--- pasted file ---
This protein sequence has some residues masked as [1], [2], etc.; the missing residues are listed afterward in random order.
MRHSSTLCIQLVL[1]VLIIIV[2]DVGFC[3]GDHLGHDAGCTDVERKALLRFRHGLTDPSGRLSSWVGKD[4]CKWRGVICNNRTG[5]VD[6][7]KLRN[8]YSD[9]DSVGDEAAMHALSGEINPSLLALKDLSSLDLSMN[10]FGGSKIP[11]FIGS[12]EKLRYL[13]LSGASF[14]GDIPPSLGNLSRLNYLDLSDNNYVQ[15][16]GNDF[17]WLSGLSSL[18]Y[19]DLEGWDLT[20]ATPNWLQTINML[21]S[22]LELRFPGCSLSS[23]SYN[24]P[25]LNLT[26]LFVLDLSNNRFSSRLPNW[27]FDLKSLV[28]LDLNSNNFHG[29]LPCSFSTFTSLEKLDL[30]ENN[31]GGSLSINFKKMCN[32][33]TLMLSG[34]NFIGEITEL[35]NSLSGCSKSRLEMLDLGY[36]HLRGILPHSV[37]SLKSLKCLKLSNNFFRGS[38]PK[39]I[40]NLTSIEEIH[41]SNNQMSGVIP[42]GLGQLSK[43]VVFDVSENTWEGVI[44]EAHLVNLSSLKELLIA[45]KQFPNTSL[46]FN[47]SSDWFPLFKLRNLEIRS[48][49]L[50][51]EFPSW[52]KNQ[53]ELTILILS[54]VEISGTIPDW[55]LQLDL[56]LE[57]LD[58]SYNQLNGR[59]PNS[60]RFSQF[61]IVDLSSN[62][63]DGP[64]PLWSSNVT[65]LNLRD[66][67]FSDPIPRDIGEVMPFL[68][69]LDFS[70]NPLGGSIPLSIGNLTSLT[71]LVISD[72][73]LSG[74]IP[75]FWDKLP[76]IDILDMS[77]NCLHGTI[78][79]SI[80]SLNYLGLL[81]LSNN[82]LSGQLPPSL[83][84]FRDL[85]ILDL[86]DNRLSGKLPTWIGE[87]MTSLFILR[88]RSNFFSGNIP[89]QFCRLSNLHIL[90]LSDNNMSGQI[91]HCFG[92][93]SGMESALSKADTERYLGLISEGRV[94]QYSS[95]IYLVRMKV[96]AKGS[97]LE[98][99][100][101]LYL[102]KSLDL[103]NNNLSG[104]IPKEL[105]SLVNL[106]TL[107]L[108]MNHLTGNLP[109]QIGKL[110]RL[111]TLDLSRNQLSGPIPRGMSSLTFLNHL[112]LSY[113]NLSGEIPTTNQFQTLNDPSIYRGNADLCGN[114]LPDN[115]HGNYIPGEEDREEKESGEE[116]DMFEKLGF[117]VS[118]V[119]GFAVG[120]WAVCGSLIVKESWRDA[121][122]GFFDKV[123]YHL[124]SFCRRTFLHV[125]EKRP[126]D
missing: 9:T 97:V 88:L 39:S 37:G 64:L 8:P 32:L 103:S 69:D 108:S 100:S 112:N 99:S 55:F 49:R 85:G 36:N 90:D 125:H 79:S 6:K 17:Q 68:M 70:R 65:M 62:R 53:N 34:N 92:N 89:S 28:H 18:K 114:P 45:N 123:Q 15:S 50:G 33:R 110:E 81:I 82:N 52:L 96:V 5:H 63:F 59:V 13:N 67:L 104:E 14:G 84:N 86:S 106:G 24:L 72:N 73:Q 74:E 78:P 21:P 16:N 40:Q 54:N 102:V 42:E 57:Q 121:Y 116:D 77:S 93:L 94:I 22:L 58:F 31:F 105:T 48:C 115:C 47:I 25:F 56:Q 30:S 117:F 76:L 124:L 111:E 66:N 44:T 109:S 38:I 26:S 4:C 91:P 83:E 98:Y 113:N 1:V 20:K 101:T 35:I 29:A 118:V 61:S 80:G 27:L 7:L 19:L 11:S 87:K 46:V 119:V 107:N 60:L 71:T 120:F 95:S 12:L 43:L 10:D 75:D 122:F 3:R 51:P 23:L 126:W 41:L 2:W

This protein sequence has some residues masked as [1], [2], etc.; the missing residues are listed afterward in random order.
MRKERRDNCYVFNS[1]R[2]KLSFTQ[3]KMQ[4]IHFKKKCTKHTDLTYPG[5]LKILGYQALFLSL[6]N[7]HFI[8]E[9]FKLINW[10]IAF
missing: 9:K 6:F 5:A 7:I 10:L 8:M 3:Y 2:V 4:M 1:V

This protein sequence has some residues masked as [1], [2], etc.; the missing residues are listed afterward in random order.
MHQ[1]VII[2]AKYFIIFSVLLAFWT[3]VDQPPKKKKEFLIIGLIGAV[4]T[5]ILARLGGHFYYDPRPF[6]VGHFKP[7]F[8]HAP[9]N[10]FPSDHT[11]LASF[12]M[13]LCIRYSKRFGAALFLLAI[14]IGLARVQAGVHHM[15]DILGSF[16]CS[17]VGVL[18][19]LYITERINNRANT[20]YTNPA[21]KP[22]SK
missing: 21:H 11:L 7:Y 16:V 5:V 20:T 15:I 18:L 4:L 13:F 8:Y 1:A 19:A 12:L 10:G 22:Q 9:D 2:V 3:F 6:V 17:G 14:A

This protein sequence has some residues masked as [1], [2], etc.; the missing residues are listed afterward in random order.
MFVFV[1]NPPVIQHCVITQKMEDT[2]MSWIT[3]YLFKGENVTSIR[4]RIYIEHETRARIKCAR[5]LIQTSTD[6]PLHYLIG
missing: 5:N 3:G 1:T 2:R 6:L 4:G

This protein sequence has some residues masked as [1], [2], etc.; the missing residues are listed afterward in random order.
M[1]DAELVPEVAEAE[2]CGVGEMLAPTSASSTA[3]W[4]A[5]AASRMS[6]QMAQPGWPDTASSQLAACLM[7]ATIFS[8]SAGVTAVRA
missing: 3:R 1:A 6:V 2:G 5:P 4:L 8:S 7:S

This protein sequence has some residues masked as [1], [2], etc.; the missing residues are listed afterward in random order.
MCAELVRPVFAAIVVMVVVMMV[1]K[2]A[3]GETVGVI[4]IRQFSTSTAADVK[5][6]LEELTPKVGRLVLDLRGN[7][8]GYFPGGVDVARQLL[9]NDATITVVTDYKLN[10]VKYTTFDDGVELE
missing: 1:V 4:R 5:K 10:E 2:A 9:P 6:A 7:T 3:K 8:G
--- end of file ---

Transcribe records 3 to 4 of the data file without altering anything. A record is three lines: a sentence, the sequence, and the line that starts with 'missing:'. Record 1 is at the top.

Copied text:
This protein sequence has some residues masked as [1], [2], etc.; the missing residues are listed afterward in random order.
MHQ[1]VII[2]AKYFIIFSVLLAFWT[3]VDQPPKKKKEFLIIGLIGAV[4]T[5]ILARLGGHFYYDPRPF[6]VGHFKP[7]F[8]HAP[9]N[10]FPSDHT[11]LASF[12]M[13]LCIRYSKRFGAALFLLAI[14]IGLARVQAGVHHM[15]DILGSF[16]CS[17]VGVL[18][19]LYITERINNRANT[20]YTNPA[21]KP[22]SK
missing: 21:H 11:L 7:Y 16:V 5:V 20:T 15:I 18:L 4:L 13:F 8:Y 1:A 19:A 12:L 10:G 22:Q 9:D 2:V 3:F 6:V 17:G 14:A

This protein sequence has some residues masked as [1], [2], etc.; the missing residues are listed afterward in random order.
MFVFV[1]NPPVIQHCVITQKMEDT[2]MSWIT[3]YLFKGENVTSIR[4]RIYIEHETRARIKCAR[5]LIQTSTD[6]PLHYLIG
missing: 5:N 3:G 1:T 2:R 6:L 4:G